Reach out and make connections with one another
It’s been a while since I’ve posted something.
For the past few months I’ve been busy working with organizers to plan Claremont’s first-ever Rural PRIDE celebration, and on Saturday our big day was here! Rural PRIDE was the brain child of 15-year-old Skylar Ford, a first-year student at Stevens High School. After taking a trip to Portsmouth PRIDE last year, Skylar thought to himself, “why not Claremont?” So, at a Rural Outright planning potluck in December he suggested the idea and Rural Outright volunteers and TLC Family Resource Center staff got to work immediately.
A CELEBRATION OF LOVE, DIVERSITY, AND INCLUSION
According to the papers, hundreds of people gathered on Saturday on the Visitor’s Center Green for Rural PRIDE — a celebration of love, diversity, and inclusion. It was a beautiful, sunny, blue sky day with bubbles and balloons blowing in the breeze. There were information booths and vendors from all across the state. There were performances by Drag Queens, local talents, tribal fusion bellydancers, and even a youth performance. All in all it was a great day.
Lady Sabrina performing at Rural PRIDE 2018
One thing that stuck with me was when Lady Sabrina, a Drag Queen from Massachusetts, was performing. As I walked over to take a picture of the crowd I was struck by the amount of people. Young and old. Families and friends. All together, smiling and cheering.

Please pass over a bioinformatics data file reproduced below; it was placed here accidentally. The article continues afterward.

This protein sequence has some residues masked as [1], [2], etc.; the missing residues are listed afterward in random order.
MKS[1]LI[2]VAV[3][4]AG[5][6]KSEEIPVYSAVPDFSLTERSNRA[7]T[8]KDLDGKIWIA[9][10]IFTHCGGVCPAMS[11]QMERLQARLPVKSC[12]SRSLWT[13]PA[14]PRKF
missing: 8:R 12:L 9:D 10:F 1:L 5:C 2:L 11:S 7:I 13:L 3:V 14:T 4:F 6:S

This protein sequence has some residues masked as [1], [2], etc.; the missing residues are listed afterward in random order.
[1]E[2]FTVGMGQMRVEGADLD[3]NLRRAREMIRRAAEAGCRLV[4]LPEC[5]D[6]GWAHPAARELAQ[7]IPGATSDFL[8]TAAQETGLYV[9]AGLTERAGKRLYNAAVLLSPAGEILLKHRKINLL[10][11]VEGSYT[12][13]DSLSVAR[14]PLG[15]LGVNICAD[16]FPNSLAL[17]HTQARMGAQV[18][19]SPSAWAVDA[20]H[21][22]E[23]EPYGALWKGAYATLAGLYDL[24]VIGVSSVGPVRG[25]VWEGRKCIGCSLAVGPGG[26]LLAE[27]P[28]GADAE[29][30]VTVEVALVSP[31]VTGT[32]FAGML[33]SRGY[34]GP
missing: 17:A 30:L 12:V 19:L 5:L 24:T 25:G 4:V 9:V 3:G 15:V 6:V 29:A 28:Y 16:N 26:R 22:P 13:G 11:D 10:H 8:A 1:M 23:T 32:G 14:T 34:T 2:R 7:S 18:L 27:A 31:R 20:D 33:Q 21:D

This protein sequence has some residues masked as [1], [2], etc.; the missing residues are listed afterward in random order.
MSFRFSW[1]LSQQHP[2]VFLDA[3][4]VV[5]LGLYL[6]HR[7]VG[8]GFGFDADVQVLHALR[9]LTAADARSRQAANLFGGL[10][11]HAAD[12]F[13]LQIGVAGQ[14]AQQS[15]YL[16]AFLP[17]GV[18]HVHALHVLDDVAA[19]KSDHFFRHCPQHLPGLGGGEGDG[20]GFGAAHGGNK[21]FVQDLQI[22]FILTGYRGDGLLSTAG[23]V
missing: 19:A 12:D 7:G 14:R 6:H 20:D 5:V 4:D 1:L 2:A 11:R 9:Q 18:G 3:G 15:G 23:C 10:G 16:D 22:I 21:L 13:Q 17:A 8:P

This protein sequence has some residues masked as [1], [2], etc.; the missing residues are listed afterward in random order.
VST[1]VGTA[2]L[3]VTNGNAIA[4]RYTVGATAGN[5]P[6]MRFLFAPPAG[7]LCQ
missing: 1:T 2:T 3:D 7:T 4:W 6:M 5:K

Now, with the events from Saturday just a memory, I can’t help but think about what’s next. Saturday was a great day, but it was only just the start. We’ve seen now what our community is capable of, and it is on us to continue to create communities that foster diversity and inclusion and celebrate it. It's on us to come out for one another and show our support. It's on us to build the communities we want to live in.
It’s June, and that means its PRIDE month. The LGBTQ+ community has always been resilient, and whether its acceptance or our rights, we’ve always fought for what we deserve. But it’s on us to connect with each other. We came out Saturday and danced and laughed and celebrated, so now as you continue on, I hope you keep that love and that light with you. If you see an event is happening somewhere — try to make it. Reach out and make connections with one another. Help each other out. And when you need to, think back to that sunny day in June when your community came out in the name of love. It's on us as queer people to connect with queer people, and that may look different depending on where you are. I just hope you make an effort and know that there are people around you who are like you , who love you, and accept you. Happy PRIDE month.
Rural Outright is a program of TLC Family Resource Center providing support & advocacy for rural LGBTQIA+ Granite Staters and their allies. For more information about Rural PRIDE and to see what Rural Outright is up to visit us at tlcfamilyrc.org/rural-outright or connect with us on facebook, twitter, and instagram @ruralNHoutright